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be after all she manes to say that she would take me, though she found me in the middle of ij? moor, and without e’er a thing else but my own four quarters. Sure and isn't at very sinsible in her now, poorthing ! Troth, my dear, and wouldn't I not take yourself how with never a bit of fortune but your pattens ? Och, master, is that you ?" said he, as he now perceived Amet herst. “ Sure Miss Malcolm has been in such a quandary about your honour's honour, that nou thing would sarve her but that mamsell and I should trudge out in sarch of ye."

Oui c'est vrai," interrupted the loquacious" Frenchwoman, à cause de l'absence de Jonsieur, Mademoiselle reste actuellement abimé dans la solicitude et dans une suspense effrayante."

On hearing this, Amherst stopped to inquire no further, but leaving them to the private enjoyment of their moonlight colloquy, he hastened to relieve Eliza from an anxiety, the existence of which, however, gave him a great deal of plexsure.

The fact was, that day-light no sooner began to disappear, than Eliza called to mind the at tack upon her uncle, and the attempt upon her

selfs and reflecting that she had urged him to
retorn that evening, she tormented berself and
Madame Bossaniyille with a thousand apprchenes
signs for his safety, and a thousand-self-acoubac !
tions, for having been the cause of exposing him
to the danger, she dreaded. At last her anxiety
rose - to such a pitch, that she had dispatched
Epingle with orders to O'Gollochar, to set out
immediately to meet his master. The amorous
Irishman lost a good deal of time in flirtation
with Mademoiselle, who forgot the fears of her
mistress in her own amusement, and who, by
way of making up for her neglect, and doubtless
from pure good nature, offered to accompany
Cornelius, to relieve him from the loneliness of

Amherst was well repaid for his late walk,
by the happy hour he spent with the ladies be-
fore retiring to rest. Forgetful of the presence
of Madame, Bossanville, he and his Eliza ine,
dulged in the tenderest conversation ;, and the
old lady was obliged to give them more than one
hint, before she could induce them to part for



the night

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and he composed himself again to sleep, to dream about two hours, however, Amherst was admit18 SOY ICVI jasan I

And why not death, rather than living tonnent ?-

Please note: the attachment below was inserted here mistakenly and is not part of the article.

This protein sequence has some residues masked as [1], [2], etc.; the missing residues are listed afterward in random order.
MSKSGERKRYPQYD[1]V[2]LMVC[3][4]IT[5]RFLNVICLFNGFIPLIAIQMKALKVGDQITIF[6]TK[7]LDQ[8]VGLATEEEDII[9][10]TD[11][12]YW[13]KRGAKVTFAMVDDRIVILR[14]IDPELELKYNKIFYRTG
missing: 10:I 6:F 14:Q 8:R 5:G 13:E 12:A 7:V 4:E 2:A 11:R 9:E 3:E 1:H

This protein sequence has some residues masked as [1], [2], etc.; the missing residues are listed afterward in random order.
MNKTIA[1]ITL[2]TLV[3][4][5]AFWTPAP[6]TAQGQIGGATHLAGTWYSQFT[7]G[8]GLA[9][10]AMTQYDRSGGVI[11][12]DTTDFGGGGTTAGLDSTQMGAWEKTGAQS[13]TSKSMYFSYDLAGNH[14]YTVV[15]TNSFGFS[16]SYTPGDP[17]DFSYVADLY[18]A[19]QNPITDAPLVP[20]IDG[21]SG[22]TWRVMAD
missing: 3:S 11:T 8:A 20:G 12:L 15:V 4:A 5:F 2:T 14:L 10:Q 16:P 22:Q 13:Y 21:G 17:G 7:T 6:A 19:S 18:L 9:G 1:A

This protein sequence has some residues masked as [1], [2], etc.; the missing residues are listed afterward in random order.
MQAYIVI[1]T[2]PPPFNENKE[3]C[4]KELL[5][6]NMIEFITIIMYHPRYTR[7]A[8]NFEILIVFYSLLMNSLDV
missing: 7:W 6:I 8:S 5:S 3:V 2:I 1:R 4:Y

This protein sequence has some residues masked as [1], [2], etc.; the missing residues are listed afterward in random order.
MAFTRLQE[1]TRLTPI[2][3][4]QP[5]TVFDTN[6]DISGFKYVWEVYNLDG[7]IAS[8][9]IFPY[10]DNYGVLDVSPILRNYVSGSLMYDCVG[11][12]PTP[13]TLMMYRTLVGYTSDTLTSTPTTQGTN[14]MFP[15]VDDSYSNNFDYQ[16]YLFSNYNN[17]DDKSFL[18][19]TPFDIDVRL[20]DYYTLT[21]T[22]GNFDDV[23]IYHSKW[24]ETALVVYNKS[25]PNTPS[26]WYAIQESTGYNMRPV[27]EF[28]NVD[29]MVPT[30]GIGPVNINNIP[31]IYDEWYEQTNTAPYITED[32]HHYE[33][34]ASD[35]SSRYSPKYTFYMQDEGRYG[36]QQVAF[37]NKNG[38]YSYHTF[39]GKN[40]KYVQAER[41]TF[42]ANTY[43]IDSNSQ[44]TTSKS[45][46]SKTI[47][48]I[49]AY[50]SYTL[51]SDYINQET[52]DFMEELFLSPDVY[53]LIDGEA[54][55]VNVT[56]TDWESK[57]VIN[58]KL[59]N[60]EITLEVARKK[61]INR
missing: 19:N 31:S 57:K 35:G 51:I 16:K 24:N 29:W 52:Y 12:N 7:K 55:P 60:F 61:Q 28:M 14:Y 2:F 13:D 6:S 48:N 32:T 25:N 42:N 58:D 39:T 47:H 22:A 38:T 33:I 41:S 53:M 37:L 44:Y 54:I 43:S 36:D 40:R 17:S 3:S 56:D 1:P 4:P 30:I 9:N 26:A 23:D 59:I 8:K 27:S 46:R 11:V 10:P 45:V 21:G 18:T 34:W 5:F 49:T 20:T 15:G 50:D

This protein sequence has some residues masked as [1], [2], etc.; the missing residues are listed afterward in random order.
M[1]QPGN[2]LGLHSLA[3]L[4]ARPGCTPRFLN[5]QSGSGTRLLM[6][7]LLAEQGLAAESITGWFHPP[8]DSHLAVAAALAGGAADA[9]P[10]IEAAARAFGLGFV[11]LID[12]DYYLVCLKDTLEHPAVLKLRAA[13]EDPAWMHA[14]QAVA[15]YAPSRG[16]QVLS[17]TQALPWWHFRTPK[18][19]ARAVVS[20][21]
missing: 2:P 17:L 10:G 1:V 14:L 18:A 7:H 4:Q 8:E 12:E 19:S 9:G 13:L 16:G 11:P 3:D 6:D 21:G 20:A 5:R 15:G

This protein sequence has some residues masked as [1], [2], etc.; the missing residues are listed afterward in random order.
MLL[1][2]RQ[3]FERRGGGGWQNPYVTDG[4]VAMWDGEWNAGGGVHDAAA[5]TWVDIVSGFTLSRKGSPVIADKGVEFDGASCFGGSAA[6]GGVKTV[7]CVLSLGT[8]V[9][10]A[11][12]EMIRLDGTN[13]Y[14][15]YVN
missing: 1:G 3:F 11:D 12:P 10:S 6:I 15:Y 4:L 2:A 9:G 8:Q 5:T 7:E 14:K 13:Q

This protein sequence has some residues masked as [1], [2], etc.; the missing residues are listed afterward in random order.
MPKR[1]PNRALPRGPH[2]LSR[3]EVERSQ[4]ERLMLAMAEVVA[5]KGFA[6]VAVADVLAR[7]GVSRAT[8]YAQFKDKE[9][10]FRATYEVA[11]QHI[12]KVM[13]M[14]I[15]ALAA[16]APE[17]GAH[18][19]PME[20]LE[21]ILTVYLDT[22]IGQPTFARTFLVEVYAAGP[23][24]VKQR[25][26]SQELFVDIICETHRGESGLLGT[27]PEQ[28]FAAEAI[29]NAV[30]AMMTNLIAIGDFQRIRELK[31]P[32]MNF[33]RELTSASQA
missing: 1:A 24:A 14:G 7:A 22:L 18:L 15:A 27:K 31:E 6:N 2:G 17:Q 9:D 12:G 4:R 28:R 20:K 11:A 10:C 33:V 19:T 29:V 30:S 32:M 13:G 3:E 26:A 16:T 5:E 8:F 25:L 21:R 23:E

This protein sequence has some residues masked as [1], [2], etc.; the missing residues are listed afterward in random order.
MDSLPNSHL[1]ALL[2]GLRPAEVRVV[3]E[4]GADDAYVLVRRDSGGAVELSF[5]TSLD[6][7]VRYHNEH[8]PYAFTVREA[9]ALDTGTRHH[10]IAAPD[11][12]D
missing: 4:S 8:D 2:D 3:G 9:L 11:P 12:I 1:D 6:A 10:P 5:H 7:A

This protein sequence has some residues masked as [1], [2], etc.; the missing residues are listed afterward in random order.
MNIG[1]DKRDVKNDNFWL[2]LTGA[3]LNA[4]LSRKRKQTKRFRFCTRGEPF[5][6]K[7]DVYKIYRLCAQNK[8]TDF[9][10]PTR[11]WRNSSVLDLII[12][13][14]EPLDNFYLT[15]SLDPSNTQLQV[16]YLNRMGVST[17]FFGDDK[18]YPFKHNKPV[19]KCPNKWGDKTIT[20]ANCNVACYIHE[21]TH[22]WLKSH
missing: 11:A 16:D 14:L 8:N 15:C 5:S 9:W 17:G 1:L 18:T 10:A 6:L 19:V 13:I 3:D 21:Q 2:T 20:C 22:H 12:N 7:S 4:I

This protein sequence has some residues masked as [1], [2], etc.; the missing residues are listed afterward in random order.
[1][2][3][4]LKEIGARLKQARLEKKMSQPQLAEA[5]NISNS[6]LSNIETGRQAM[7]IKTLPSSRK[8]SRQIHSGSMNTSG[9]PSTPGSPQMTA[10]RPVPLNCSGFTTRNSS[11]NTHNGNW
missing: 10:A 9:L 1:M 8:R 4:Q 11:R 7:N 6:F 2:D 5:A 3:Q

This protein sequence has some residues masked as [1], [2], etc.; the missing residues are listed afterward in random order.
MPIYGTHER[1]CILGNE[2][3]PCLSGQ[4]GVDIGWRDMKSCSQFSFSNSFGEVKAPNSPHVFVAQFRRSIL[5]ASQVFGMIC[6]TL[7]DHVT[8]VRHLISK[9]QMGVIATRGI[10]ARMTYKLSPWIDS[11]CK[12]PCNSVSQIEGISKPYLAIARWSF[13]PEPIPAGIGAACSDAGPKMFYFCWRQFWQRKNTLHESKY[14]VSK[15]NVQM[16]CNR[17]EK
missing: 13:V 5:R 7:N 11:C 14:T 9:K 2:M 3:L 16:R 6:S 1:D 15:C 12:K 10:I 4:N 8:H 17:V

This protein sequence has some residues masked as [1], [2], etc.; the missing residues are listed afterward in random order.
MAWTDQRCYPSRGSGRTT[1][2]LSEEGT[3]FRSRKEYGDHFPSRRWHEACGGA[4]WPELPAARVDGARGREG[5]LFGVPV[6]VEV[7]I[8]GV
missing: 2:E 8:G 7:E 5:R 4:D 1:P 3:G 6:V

ou To die is to be banished from myself;

And Livia is myself. Banished from her,

Is self from self; a deadly banishment ! AMHERST had been in bed for several hours, when he was roused from his slumbers by the loud toll of the castle bell, followed by the tramp of horses in the court-yard. He rose, and went to the window, through which the flashing of torches from below gleamed upon the ceiling. To his surprise he saw Lord Eaglesholme in the act of dismounting, surrounded by his attendants. Amherst felt rejoiced at his arrival, resolving to procure the much-wished-for interview next day; of years of happiness.

Lord Eaglesholme, fatigued with his long and late ride, did not appear at breakfast. In

ted to his apartment. His heart beat high with the joyful certainty of the speedy fulfilment of all his wishes. He found his Lordship seated in the same arm-chair, in the same dress, and nearly in the same attitude in which he had first seen him, on the day of his arrival at the castle. He was not, however, so deeply engaged in his author as he then appeared, but was employed in looking out for the threads of those subjects in which he and his young friend had been occupied, when their studies were interrupted. He rose immediately upon hearing Amberst's step, and embraced him with a kindness and warmth which could scarcely have been greater had the latter

been his son.

After expressing his hope that Amherst had felt no ennui during his absence, “I have been just endeavouring,” said he, “ to recall those ideas which had arisen in my mind after our last experiments, and which have been put to flight by my absence on other matters. You remember the phenomena which exhibited themselves in our last experiments, and which both of us remarked had been hitherto unnoticed by others ?"

I do, my Lord, most perfectly," said Amherst, but I must confess to you, that my heart is so filled at present with considerations deeply affecting my future happiness, that until my mind is put to rest, I cannot possibly find room for any other thoughts. It was my impatience on this subject, that induced me to solicit the present interview."

1.Lord Eaglesholme assumed the attitude of attention, and was silent, while Amherst proceeded.

“ To you, my Lord, who are best acquainted with the incomparable merits of your niece, I am sure it cannot be surprising to learn, that, in the first moment of my introduction to her, the charms of her person made an immediate and deep impression upon me; and the intercourse I have since enjoyed with her has discovered to me a heart and a mind no less lovely and angelic than the form they animate. As my growing admiration of Miss Malcolm has been 50 strong that I could not conceal it, you must have remarked it, and it is very probable that I am now only making a declaration, which my whole behaviour, when in her presence, must have led you very early to anticipate. Why then should

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